There has been much anticipation of upcoming Sony Alpha cameras, especially after the debut of the refreshed 2xx/3xx series led many to fear the dumbing down of the the higher end models. A recent leak of the A500/550/850 model names on the US Sonystyle support site has stirred speculation about what these models represent, and what features they will introduce or omit. A recurring theme in many of the online discussions is the fate of the A700 and its lineage. Many are anxious that the current "7-series" of camera will the be the last of its breed, either dumbed-down in the form of the A500 or priced out of the reach of its traditional market by a premium A850 model.
Another interpretation looks back to the significance of the 7-series camera in the alpha mount. Starting from the Minolta 7000 (first AF SLR system), 7000i (creative expansion cards), the 7xi (power zoom), the 700si (multi-predictive focus), 7 (rear LCD, control setup), 7D (Sensor Anti-Shake), A700 (Quick-Navi), each new 7-series camera has set the tone for that generation of cameras. What can we infer from this? The current fad in DSLRs is live view and video, two features which it was widely believed Sony would implement quickly. That it has decided to go a different route to the mainstream indicates that it sees that the traditional approached suffer drawbacks in their implementation and utility. It may be that Sony is waiting until its development of these features is polished enough before it will introduce main sensor live view and video into its line of DSLRs with the true successor of the A700. A guess would put this around the time of PMA 2010.
Where does this leave the A500/550/850? The Alpha line-up would benefit from a camera appealing to those upgrading from the A2xx/3xx series, yet who feel that the A700 is too long in the tooth. Hence the need for the A5xx cameras. The A850 is quite a mystery, though it is certainly possible that Sony will try to open up the "affordable full format" market by introducing a camera with a 36mm x 24mm sensor in a body intermediate in build to the A700 and A900. This could mean a viewfinder with specifications akin to the film 7, rather than the 9 series, and a body derived from the A700. The 8000i and 800si point towards a camera which serves as a refinement of the features of the 7-series camera but with an injection of the build of the 9-series camera.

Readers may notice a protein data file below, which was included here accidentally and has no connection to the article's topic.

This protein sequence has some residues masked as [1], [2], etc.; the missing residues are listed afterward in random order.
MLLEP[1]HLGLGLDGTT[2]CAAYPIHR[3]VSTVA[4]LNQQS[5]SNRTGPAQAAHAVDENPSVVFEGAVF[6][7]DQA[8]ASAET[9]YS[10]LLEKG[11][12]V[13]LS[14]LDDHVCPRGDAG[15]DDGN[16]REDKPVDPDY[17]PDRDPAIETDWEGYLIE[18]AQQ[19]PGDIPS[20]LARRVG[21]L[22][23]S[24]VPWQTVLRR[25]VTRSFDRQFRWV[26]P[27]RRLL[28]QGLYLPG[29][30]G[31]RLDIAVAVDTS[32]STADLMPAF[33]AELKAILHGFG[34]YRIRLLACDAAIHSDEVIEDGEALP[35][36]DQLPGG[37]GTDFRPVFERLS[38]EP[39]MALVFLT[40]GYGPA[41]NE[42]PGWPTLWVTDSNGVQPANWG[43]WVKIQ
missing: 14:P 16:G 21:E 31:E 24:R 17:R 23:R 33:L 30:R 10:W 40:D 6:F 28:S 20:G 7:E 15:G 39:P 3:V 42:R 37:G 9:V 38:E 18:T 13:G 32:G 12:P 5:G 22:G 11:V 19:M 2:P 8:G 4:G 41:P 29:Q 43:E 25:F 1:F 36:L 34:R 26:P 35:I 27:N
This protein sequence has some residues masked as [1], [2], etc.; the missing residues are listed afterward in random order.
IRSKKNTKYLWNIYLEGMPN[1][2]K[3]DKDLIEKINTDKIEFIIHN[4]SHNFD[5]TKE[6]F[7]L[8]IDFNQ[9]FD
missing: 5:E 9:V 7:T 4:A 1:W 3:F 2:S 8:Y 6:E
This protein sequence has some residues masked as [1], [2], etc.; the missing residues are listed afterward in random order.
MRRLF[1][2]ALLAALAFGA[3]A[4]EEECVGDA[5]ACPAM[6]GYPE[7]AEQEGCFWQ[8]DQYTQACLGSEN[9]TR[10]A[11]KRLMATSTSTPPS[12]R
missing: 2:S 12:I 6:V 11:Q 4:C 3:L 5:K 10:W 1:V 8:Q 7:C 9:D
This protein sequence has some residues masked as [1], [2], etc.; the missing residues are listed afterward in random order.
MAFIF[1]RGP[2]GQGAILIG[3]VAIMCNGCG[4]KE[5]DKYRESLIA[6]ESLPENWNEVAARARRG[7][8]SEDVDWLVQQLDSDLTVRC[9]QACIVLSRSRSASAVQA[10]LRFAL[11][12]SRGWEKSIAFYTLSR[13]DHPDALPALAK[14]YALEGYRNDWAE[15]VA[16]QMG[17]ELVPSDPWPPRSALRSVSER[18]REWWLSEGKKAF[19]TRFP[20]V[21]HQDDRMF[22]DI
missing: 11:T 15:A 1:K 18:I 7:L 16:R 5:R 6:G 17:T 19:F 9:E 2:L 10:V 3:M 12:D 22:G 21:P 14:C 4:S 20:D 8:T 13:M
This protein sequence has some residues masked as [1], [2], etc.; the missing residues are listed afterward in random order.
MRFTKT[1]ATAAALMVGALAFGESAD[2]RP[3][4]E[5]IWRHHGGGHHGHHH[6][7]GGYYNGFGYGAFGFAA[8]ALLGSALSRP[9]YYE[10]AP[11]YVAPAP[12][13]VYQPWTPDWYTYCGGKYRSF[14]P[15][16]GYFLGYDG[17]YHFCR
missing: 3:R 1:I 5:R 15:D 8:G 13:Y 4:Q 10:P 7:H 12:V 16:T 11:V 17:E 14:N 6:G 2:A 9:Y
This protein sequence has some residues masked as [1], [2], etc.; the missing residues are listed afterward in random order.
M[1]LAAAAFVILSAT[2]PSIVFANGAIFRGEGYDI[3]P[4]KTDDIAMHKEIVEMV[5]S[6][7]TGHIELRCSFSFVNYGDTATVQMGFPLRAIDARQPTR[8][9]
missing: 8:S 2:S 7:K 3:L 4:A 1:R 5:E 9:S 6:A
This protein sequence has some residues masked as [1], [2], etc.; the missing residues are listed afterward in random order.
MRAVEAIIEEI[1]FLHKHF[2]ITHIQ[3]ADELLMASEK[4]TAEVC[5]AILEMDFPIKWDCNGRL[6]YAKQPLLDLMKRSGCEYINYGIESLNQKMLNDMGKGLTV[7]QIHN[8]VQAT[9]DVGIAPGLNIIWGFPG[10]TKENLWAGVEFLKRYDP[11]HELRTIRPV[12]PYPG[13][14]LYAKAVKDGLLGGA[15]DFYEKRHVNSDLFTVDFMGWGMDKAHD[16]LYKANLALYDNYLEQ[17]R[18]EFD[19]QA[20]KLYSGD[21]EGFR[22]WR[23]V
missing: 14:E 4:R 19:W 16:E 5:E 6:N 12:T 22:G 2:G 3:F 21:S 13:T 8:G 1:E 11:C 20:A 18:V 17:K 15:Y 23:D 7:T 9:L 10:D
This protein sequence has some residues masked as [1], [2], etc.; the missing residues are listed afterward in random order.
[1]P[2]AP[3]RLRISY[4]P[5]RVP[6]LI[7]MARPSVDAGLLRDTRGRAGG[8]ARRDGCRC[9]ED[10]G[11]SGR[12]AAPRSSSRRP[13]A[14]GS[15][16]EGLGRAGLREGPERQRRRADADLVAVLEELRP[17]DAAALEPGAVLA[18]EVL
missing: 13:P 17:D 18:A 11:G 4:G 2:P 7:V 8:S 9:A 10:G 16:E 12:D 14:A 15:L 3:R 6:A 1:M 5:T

Despite the economic downturn, Sony seems to be committed to the Alpha line and is playing for the long turn. This means capturing new DSLR users (through the A2xx/3xx cameras), keeping them with the A5xx/7xx cameras, and having halo products in the form of the A8xx/9xx cameras. With a solid line-up of cameras and a growing lens catalogue, Sony is looking to establish itself as a credible alternative to the big two. Hopefully its resistance to jump on the main-sensor live view/video bandwagon will mark it as a serious player interested in providing photographic tools, not gadgets.
Update 1/8/2009: Before I had a chance to post the above, the A850 manual has been leaked. Basically, the A850 is the A900 but with a 98% viewfinder and 3fps instead of 5fps. Indications are that it has the same body and sensor otherwise.
Some have said that this would kill A900 sales, and that a lower pixel-count, low-light sensor packing body would have been better. I see the possibility that Sony will introduce an upgraded version of the A900, but also the curious lack of an A800. In analogy with the A300/350 duo, it would make sense for Sony to release an A800 which was based on the chassis of the A900/850 but with a 16MP sensor, possibly with a higher frame-rate. The next generation 7-series may still herald a truly mainstream 36mm x 24mm full format sensor camera.